The curriculum is often likened to the controversial Critical Race Theory due to its similarities.
A group of parents were successful in fighting California’s new ethnic studies curriculum, settling with the California Board of Education and Department of Education over the program that would have 1.7 million students recite prayers and chants to Aztec gods, typically used during human sacrifice.
As part of the settlement, the board will not only remove the chants and prayers, but will also issue a public notice to all school districts and county offices of education to not teach that specific material.
The Thomas Moore Society, a law firm that represented the parents, alleged the material violated the California Constitution’s free-exercise and establishment clauses by teaching a curriculum that instructs students to pray to pagan gods.
The curriculum was approved in March 2021, and has been widely compared to Critical Race Theory, a highly controversial education curriculum.
“The Aztec prayers at issue – which seek blessings from and the intercession of these demonic forces – were not being taught as poetry or history,” Paul Jonna, partner at LiMandri & Jonna LLP and Thomas More Society Special Counsel, said in a statement. “Rather, the ESMC instructed students to chant the prayers for emotional nourishment after a ‘lesson that may be emotionally taxing or even when student engagement may appear to be low.’ The idea was to use them as prayers.”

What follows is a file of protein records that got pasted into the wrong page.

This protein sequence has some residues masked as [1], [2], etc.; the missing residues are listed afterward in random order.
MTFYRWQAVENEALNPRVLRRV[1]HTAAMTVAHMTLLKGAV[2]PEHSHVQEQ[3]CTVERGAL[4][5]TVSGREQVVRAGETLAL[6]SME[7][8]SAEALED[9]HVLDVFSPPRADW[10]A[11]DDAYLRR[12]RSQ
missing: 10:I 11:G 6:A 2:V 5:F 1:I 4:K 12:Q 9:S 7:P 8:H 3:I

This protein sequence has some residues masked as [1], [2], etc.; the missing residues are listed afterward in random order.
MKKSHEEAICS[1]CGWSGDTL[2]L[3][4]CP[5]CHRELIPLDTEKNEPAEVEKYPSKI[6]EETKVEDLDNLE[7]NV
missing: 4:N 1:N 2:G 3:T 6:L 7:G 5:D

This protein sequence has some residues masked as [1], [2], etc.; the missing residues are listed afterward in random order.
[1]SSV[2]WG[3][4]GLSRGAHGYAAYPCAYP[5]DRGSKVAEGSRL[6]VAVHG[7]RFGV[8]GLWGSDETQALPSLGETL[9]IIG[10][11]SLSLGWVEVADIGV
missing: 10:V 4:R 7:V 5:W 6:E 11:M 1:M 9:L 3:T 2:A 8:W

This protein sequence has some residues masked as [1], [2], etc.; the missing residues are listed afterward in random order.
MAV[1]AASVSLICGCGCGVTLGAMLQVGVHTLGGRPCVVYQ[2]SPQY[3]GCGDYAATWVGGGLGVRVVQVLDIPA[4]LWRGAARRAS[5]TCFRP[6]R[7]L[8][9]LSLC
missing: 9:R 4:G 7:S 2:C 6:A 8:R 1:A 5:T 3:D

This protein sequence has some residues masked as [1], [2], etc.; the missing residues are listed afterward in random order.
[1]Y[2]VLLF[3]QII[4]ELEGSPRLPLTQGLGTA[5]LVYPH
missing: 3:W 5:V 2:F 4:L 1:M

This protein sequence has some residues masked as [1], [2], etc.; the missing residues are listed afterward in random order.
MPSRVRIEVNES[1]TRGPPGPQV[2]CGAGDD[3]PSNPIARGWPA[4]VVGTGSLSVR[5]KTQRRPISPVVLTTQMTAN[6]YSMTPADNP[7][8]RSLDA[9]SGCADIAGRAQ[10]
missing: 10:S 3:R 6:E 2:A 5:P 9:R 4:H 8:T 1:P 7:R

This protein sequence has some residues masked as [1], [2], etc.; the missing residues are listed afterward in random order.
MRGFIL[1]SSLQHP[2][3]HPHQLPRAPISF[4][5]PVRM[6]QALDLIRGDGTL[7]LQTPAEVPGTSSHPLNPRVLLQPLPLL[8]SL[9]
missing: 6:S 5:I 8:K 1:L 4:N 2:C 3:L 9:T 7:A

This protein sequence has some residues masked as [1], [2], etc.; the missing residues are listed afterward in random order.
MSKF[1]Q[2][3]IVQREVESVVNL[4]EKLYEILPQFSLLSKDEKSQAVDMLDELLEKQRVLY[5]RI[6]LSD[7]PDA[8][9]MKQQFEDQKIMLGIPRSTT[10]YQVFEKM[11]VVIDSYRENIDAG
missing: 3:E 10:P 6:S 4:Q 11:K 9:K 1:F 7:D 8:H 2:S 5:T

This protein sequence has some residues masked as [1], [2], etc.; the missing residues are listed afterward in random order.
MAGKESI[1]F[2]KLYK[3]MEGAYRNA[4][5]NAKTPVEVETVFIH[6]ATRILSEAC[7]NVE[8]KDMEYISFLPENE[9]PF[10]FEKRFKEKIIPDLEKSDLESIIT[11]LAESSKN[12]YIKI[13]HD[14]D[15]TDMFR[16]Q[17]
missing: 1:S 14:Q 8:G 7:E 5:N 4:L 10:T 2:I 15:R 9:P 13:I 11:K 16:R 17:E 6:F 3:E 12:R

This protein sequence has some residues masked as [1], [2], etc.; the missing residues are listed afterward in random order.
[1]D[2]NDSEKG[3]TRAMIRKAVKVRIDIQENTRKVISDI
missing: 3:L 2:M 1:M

Parent and co-plaintiff Jose Velazquez said he was very happy to have the prayers and chants struck down in court.
It was “a multi-racial coalition of individuals with different backgrounds and beliefs to move a mountain to challenge the state education apparatus,” Velazquez said.
“Both the ‘In Lak Ech’ and the ‘Ashe’ affirmations repetitively invoke religious gods or deities, which should be deleted from any public education curricula because our education system is not above the law,” he noted. “It is up to courageous parents, citizens and organizations to stand up for what’s right.”
The board of education has yet to issue a statement on the matter.
“We are encouraged by this important, hard-fought victory. Our state has simply gone too far in attempts to promote fringe ideologies and racial grievance policies, even those that disregard established constitutional principles. Endorsing religious chants in the state curriculum is one glaring example,” CFER president Frank Xu said after the victory. “To improve California public education, we need more people to stand up against preferential treatment programs and racial spoils. At both the state and local levels, we must work together to re-focus on true education.”